Why Fighting Global Warming Won’t Make You Poor

As we all well know by now, there’s been a lot of hemming, hawing, feet-dragging, and general torpor about reducing our greenhouse gas emissions. One of the main arguments that’s making things move so slowly: If we enact strong legislation to reduce emissions, the economy will collapse.

In fact, just yesterday in China, there was an example of such brow furrowing. Chinese officials expressed concern that reducing their greenhouse gases might spoil their country’s current economic fiesta. From the New York Times piece on the subject:

“The Chinese government is taking climate change extremely seriously,” Qin Dahe, chief of the China Meteorological Administration, told reporters at the briefing. “President Hu Jintao has said that climate change is not just an environmental issue but also a development issue, ultimately a development issue.”

Indeed, even if Chinese leaders acknowledge the problem, they remain resistant to any sweeping measures that could threaten the country’s development. Some efforts are already meeting with uneven results.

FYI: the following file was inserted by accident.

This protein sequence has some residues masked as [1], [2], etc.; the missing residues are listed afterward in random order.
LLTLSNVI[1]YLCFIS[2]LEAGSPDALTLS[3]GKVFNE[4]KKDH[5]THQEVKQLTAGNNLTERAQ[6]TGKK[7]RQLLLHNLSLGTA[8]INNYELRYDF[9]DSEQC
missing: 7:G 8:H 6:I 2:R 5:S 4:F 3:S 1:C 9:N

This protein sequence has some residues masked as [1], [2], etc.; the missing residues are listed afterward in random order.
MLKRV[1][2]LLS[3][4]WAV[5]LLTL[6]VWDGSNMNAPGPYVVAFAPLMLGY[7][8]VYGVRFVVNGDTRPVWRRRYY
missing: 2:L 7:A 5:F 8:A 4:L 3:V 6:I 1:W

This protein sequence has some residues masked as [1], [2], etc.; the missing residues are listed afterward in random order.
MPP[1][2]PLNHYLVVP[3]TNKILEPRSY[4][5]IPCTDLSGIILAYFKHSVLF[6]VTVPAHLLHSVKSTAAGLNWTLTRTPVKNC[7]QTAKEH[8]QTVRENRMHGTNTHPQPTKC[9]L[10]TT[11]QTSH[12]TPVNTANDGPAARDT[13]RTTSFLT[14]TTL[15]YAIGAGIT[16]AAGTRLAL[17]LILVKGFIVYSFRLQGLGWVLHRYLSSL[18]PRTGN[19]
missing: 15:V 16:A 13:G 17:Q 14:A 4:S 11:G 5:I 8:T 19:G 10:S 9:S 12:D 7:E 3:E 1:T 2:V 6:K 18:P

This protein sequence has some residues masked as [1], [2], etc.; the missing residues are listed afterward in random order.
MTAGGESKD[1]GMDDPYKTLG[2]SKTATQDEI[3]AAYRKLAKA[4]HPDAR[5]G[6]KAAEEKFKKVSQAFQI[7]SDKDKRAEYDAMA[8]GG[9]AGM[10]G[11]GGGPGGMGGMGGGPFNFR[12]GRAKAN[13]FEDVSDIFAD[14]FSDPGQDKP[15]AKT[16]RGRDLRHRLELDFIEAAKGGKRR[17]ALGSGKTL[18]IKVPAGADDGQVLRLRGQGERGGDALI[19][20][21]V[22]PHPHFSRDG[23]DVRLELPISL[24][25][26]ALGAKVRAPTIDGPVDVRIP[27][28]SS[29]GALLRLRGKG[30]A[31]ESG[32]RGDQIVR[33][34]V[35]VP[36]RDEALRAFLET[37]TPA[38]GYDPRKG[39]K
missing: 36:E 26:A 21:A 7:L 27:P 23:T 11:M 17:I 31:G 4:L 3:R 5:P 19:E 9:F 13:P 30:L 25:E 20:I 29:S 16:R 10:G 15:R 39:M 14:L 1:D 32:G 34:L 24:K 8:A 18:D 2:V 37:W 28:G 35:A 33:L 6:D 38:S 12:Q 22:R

But we learned from an International Herald Tribune piece that former U.S. Federal Reserve chairman Paul Volcker isn’t so sure that emissions reductions will lead to economic disaster. In a speech he made to the American Chamber of Commerce in Egypt yesterday, Volcker said:

“First of all, I don't think (such a step) is going to have that much of an impact on the economy overall. Second of all, if you don't do it, you can be sure that the economy will go down the drain in the next 30 years.”


"What may happen to the dollar, and what may happen to growth in China or whatever," he said, raising his voice, "pale into insignificance compared with the question of what happens to this planet over the next 30 or 40 years if no action is taken."

We agree. After all, it’s pretty hard to get your economy going if you’re living underwater.